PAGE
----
“An unusual deal gave Virginia Gov. Glenn Youngkin $8.5 million in cash and tax-free status to his almost $200 million in stock, a lawsuit says” [NBC]. “In January 2020, Glenn Youngkin, now the Republican governor of Virginia, got some welcome news. A complex corporate transaction had gone through at the Carlyle Group, the powerful private equity company that Youngkin led as co-chief executive. Under the deal, approved by the Carlyle board and code-named ‘Project Phoenix,’ he began receiving $8.5 million in cash and exchanged his almost $200 million stake in the company for an equal amount of tax-free shares, according to court documents. … Now, that transaction is under attack by a Carlyle shareholder in Delaware Chancery Court. The suit, filed last week by the city of Pittsburgh Comprehensive Municipal Pension Trust Fund, says the $344 million deal harmed Carlyle’s stockholders, who received nothing in return when they funded the payday. Meanwhile, the Carlyle insiders who received the payouts escaped a tax bill that would have exceeded $1 billion, according to the complaint, which accuses Rubenstein, Youngkin and other Carlyle officials of lining their own pockets at the expense of people like police officers and firefighters.”
“‘Stop the Steal’ Is a Metaphor” [The Atlantic]. “Elaine Godfrey: Tell me what connection you see between the Tea Party movement that you studied and the Trump-inspired Stop the Steal effort. Theda Skocpol: There’s a definite line. Opinion polls tell us that people who participated in or sympathized with the Tea Party—some groups are still meeting—were disproportionately angry about immigration and the loss of America as they know it. They became core supporters of Trump. I’m quite certain that some organizations that were Tea Party–labeled helped organize Stop the Steal stuff. Trump has expanded the appeal of an angry, resentful ethno-nationalist politics to younger whites. But it’s the same outlook.”
Democrats en Déshabillé
I have moved my standing remarks on the Democrat Party (“the Democrat Party is a rotting corpse that can’t bury itself”) to a separate, back-dated post, to which I will periodically add material, summarizing the addition here in a “live” Water Cooler. (Hopefully, some Bourdieu.) It turns out that defining the Democrat Party is, in fact, a hard problem. I do think the paragraph that follows is on point all the way back to 2016, if not before:
The Democrat Party is the political expression of the class power of PMC, their base (lucidly explained by Thomas Frank in Listen, Liberal!). ; if the Democrat Party did not exist, the PMC would have to invent it. . (“PMC” modulo “class expatriates,” of course.) Second, all the working parts of the Party reinforce each other. Leave aside characterizing the relationships between elements of the Party (ka-ching, but not entirely) those elements comprise a network — a Flex Net? An iron octagon? — of funders, vendors, apparatchiks, electeds, NGOs, and miscellaneous mercenaries, with assets in the press and the intelligence community.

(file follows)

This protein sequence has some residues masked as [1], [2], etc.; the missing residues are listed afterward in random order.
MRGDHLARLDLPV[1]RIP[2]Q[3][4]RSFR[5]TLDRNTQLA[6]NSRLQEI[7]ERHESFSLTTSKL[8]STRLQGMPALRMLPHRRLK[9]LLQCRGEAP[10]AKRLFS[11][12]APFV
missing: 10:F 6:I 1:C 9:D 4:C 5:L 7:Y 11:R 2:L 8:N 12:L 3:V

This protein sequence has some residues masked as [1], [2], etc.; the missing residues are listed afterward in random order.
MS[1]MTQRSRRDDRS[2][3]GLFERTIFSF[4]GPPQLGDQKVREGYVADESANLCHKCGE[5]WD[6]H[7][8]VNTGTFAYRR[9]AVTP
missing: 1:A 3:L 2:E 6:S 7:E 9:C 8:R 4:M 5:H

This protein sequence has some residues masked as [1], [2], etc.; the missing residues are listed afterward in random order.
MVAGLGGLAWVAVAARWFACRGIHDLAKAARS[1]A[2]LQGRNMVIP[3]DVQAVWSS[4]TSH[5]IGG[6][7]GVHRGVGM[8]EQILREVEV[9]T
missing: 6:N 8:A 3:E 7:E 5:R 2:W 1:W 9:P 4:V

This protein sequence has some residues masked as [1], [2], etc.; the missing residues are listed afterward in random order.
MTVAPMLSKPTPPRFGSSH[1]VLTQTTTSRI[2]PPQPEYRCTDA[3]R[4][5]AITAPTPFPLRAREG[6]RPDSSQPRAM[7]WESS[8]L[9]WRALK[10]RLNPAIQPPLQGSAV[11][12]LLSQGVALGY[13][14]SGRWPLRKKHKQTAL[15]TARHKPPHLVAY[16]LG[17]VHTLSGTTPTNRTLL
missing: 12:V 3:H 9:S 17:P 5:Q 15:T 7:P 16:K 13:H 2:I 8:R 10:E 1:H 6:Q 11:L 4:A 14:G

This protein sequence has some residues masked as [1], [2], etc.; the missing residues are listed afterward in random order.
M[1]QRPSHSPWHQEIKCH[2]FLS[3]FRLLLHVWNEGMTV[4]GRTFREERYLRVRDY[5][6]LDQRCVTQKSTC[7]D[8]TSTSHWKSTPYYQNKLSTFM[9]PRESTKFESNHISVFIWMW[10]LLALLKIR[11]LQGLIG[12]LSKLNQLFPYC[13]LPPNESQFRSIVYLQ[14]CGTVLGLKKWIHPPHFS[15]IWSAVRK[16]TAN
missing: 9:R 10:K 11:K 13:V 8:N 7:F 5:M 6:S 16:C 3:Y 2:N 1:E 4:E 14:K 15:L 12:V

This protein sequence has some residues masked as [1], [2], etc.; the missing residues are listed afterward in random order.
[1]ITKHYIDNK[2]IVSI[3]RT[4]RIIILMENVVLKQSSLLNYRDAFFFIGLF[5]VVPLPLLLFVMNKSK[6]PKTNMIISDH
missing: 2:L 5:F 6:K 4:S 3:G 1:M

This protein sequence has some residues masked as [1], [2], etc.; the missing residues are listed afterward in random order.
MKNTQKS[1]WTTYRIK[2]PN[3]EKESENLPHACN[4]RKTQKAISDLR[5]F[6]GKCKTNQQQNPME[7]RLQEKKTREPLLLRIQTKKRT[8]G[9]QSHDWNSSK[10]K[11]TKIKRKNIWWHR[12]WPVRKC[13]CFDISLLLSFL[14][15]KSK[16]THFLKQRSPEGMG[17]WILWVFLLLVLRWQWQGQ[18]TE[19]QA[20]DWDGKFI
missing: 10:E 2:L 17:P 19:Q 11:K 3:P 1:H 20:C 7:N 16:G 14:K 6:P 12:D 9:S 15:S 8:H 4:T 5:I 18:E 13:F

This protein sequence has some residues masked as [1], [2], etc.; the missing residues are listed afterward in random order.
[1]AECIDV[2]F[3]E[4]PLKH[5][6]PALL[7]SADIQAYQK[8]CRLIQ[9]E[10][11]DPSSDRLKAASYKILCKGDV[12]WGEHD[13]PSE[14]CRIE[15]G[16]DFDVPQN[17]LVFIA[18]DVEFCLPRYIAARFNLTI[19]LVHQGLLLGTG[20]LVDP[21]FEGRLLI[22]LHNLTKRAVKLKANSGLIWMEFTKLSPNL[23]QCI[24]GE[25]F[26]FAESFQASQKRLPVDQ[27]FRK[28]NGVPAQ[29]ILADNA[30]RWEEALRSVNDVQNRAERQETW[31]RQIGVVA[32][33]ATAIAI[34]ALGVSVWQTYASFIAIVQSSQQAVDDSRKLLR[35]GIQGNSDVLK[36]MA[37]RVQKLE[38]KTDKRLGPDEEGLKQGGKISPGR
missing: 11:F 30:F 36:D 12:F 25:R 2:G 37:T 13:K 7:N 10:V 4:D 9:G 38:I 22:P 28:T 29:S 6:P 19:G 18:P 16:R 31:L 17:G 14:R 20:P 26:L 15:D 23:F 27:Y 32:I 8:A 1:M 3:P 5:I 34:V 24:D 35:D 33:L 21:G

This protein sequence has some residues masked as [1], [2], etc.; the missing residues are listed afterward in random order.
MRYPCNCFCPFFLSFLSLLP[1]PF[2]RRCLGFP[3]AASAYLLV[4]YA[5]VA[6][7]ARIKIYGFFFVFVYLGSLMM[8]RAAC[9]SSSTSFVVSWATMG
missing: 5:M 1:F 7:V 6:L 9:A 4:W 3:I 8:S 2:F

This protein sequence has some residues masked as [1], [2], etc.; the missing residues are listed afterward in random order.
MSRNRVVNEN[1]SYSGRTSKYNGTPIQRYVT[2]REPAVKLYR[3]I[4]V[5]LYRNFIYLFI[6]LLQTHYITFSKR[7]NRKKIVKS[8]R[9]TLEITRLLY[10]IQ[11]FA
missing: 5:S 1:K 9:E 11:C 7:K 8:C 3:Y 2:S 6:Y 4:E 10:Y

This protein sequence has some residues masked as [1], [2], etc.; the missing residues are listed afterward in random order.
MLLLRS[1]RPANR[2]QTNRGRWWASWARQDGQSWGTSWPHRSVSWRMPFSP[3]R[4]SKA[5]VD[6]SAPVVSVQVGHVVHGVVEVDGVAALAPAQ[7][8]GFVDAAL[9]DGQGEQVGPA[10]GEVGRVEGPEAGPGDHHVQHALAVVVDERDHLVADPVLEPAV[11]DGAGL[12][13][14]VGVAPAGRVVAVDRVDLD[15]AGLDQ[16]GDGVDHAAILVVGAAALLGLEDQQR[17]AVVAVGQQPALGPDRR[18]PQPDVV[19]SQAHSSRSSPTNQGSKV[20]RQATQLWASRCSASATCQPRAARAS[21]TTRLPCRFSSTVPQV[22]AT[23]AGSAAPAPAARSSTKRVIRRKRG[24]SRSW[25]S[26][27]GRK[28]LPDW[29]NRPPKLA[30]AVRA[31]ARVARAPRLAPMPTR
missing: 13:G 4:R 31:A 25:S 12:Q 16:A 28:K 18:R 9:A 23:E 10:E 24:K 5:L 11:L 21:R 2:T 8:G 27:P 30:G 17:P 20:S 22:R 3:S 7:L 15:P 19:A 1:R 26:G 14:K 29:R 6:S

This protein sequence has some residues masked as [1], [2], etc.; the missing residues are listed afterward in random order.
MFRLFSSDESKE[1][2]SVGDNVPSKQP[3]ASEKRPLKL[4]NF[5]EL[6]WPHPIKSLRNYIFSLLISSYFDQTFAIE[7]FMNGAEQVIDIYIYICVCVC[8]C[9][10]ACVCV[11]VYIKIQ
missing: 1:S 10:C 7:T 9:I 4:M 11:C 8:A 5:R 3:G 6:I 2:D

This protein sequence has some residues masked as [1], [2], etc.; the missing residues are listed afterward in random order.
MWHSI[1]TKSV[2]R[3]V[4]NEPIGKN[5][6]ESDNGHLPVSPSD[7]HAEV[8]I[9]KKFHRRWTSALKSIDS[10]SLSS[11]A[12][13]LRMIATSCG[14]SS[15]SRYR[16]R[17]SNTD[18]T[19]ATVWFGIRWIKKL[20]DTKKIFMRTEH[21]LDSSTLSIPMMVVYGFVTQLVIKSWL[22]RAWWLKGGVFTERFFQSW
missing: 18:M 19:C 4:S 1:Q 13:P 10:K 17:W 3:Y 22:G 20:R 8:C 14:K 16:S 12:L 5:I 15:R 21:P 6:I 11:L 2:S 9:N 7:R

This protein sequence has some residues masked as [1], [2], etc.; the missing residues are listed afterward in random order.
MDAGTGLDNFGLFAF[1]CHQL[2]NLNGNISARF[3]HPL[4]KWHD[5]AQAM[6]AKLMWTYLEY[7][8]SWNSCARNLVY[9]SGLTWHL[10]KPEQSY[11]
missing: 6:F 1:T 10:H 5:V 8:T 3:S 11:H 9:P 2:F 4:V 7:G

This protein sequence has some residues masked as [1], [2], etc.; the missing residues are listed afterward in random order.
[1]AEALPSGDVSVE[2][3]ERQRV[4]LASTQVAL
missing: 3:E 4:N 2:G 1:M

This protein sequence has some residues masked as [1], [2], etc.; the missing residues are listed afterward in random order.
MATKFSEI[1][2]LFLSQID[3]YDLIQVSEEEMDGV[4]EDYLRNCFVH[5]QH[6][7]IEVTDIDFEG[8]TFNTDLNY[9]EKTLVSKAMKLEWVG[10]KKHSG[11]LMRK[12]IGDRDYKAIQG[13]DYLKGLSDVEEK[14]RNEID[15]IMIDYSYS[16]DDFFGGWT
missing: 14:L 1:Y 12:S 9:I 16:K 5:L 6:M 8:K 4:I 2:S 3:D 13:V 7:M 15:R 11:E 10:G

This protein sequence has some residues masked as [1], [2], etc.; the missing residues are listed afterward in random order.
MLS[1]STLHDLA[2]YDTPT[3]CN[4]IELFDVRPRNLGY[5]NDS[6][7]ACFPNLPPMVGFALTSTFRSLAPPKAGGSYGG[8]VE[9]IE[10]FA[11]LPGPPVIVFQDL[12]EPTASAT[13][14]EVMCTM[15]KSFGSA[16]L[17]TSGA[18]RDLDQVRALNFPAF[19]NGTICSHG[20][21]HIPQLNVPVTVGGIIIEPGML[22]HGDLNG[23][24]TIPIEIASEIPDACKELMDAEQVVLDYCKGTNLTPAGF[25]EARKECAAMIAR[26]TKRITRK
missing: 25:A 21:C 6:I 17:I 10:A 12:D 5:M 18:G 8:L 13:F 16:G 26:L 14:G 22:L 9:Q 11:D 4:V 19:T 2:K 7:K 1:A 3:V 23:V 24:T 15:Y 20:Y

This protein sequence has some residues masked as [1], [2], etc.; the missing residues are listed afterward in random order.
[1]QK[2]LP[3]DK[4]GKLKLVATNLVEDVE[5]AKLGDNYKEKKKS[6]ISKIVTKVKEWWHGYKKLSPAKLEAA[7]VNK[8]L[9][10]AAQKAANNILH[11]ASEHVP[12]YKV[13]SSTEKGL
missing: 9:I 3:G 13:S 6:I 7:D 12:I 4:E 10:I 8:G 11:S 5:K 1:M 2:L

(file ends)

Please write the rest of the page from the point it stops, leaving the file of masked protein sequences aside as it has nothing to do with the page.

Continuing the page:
Note, of course, that the class power of the PMC both expresses and is limited by other classes; oligarchs and American gentry (see ‘industrial model’ of Ferguson, Jorgensen, and Jie) and the working class spring to mind. Suck up, kick down.
* * *
“Beau Biden (Baby) Is My Beautiful New Baby” [Gawker]. The deck: “I want to smooch my new king.” • Well, it’s Gawker. Nevertheless.
“Josephine Baker Was the Star France Wanted—and the Spy It Needed” [The New Yorker] • Listen to Black women! Especially when they’re spooks! (No knock on Baker; it’s only that the New Yorker and its readers… have lost their minds.
“Holder Discusses Ongoing Battle for Voting Rights at Vineyard Author Series” [Vineyard Gazette]. “Ms. Smith then asked Mr. Holder if he would charge Donald Trump and his allies for their role in the Jan. 6 riot at the U.S. Capitol. To answer that question, Mr. Holder turned to Lanny Breuer, the former head of the criminal division at the DOJ, who was sitting in the crowd. ‘So Lanny, would we bring this case?” Mr. Holder asked. ‘We would bring it in a minute,’ Mr. Breuer responded.” • Lol. This classic parody video of Lanny Breuer describes his role in the Great Financial Crash very accurately:
I give them awards, but they keep begging for more:
“It’s called the Fauci effect.. people go to medical school and go into science..because I symbolize.. integrity.. and truth”
I’ll add his “I am science” quote
in the next tweet.
h/t @ITGuy1959 pic.twitter.com/6dpDYIELP5
— Dr.No (Reformed) (@DrNo_Reformed) August 11, 2022
Dr Frankenvirus promoted himself from “I am Science” to “I am Truth”.
No words to describe this level of destructive narcissism.
— IT Guy (@ITGuy1959) August 11, 2022
Why are these people smiling?
Undercover Boss but it’s CDC Director Rochelle Walensky working one (1) indoor dining shift among a large crowd of maskless patrons.
— Sarah Lerner (@SarahLerner) August 12, 2022
I just wanted to let you all know that I’m no longer going to wash my hands after I wipe, unless you ask me to pic.twitter.com/IMWmuoK03N
— David Fisman (@DFisman) June 15, 2022